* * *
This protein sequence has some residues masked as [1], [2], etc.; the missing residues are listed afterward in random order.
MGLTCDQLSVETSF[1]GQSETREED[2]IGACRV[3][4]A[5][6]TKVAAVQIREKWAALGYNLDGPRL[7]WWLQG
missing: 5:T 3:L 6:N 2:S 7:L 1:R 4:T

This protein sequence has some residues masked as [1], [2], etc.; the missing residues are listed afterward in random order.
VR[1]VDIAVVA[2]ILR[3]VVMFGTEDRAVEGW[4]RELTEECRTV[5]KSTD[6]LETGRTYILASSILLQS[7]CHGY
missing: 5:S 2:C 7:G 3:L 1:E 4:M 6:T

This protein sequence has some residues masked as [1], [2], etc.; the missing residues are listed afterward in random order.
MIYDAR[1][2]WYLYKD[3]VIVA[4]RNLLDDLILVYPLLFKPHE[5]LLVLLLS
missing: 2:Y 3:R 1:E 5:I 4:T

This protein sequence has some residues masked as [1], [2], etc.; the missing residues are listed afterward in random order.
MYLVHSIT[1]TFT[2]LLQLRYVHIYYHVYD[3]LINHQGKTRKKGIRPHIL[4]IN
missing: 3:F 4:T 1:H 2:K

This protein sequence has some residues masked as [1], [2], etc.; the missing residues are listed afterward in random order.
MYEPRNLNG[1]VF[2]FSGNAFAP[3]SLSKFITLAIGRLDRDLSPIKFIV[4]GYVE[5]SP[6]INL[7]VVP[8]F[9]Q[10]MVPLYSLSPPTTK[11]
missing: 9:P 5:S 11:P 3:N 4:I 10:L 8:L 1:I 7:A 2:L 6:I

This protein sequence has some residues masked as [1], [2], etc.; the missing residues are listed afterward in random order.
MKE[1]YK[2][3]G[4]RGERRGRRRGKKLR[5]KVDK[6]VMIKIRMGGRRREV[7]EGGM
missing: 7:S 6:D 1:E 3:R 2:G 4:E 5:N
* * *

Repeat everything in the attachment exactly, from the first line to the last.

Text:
This protein sequence has some residues masked as [1], [2], etc.; the missing residues are listed afterward in random order.
MGLTCDQLSVETSF[1]GQSETREED[2]IGACRV[3][4]A[5][6]TKVAAVQIREKWAALGYNLDGPRL[7]WWLQG
missing: 5:T 3:L 6:N 2:S 7:L 1:R 4:T

This protein sequence has some residues masked as [1], [2], etc.; the missing residues are listed afterward in random order.
VR[1]VDIAVVA[2]ILR[3]VVMFGTEDRAVEGW[4]RELTEECRTV[5]KSTD[6]LETGRTYILASSILLQS[7]CHGY
missing: 5:S 2:C 7:G 3:L 1:E 4:M 6:T

This protein sequence has some residues masked as [1], [2], etc.; the missing residues are listed afterward in random order.
MIYDAR[1][2]WYLYKD[3]VIVA[4]RNLLDDLILVYPLLFKPHE[5]LLVLLLS
missing: 2:Y 3:R 1:E 5:I 4:T

This protein sequence has some residues masked as [1], [2], etc.; the missing residues are listed afterward in random order.
MYLVHSIT[1]TFT[2]LLQLRYVHIYYHVYD[3]LINHQGKTRKKGIRPHIL[4]IN
missing: 3:F 4:T 1:H 2:K

This protein sequence has some residues masked as [1], [2], etc.; the missing residues are listed afterward in random order.
MYEPRNLNG[1]VF[2]FSGNAFAP[3]SLSKFITLAIGRLDRDLSPIKFIV[4]GYVE[5]SP[6]INL[7]VVP[8]F[9]Q[10]MVPLYSLSPPTTK[11]
missing: 9:P 5:S 11:P 3:N 4:I 10:L 8:L 1:I 7:A 2:L 6:I

This protein sequence has some residues masked as [1], [2], etc.; the missing residues are listed afterward in random order.
MKE[1]YK[2][3]G[4]RGERRGRRRGKKLR[5]KVDK[6]VMIKIRMGGRRREV[7]EGGM
missing: 7:S 6:D 1:E 3:R 2:G 4:E 5:N